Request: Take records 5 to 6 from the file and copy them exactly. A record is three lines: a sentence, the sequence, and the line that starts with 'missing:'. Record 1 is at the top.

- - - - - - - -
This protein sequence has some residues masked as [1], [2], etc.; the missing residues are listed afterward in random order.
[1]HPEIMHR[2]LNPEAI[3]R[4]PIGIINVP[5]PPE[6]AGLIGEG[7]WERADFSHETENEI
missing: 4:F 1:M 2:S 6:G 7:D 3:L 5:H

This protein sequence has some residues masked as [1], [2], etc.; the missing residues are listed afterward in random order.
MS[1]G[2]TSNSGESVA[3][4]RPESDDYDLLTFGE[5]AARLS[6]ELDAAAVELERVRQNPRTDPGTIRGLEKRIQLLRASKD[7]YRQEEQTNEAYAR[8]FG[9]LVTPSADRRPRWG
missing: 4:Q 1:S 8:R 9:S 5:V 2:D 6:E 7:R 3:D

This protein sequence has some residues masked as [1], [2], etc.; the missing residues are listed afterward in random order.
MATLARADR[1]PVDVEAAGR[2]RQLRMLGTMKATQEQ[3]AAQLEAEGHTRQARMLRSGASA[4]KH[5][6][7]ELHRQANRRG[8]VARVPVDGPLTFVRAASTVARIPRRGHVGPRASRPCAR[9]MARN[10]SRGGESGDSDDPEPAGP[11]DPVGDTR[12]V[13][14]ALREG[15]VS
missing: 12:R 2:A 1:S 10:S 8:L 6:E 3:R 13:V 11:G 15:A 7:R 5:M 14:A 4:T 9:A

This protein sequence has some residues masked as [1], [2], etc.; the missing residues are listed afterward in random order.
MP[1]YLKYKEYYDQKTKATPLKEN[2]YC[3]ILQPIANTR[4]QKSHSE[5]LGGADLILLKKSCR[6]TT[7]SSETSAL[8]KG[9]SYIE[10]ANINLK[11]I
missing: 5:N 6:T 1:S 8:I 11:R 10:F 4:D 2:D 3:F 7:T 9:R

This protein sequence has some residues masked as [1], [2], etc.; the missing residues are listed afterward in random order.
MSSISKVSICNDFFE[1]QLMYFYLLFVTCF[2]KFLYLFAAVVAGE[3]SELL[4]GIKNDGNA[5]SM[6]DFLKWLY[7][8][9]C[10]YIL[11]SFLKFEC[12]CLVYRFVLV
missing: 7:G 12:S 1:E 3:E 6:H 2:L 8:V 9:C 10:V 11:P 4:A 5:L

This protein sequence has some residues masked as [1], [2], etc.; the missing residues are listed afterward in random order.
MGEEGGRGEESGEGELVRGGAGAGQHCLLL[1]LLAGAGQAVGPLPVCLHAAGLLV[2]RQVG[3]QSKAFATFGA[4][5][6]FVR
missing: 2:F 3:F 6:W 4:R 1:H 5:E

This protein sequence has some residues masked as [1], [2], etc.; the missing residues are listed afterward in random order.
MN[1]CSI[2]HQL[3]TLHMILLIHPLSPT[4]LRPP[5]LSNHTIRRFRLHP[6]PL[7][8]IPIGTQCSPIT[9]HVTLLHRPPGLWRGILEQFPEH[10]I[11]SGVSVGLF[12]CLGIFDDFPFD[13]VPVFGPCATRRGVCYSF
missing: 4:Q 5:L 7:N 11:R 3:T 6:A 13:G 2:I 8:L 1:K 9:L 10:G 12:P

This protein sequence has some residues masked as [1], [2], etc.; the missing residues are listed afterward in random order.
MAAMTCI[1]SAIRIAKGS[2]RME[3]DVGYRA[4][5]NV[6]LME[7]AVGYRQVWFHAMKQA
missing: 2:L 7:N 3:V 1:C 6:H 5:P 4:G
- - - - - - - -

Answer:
This protein sequence has some residues masked as [1], [2], etc.; the missing residues are listed afterward in random order.
MSSISKVSICNDFFE[1]QLMYFYLLFVTCF[2]KFLYLFAAVVAGE[3]SELL[4]GIKNDGNA[5]SM[6]DFLKWLY[7][8][9]C[10]YIL[11]SFLKFEC[12]CLVYRFVLV
missing: 7:G 12:S 1:E 3:E 6:H 2:L 8:V 9:C 10:V 11:P 4:A 5:L

This protein sequence has some residues masked as [1], [2], etc.; the missing residues are listed afterward in random order.
MGEEGGRGEESGEGELVRGGAGAGQHCLLL[1]LLAGAGQAVGPLPVCLHAAGLLV[2]RQVG[3]QSKAFATFGA[4][5][6]FVR
missing: 2:F 3:F 6:W 4:R 1:H 5:E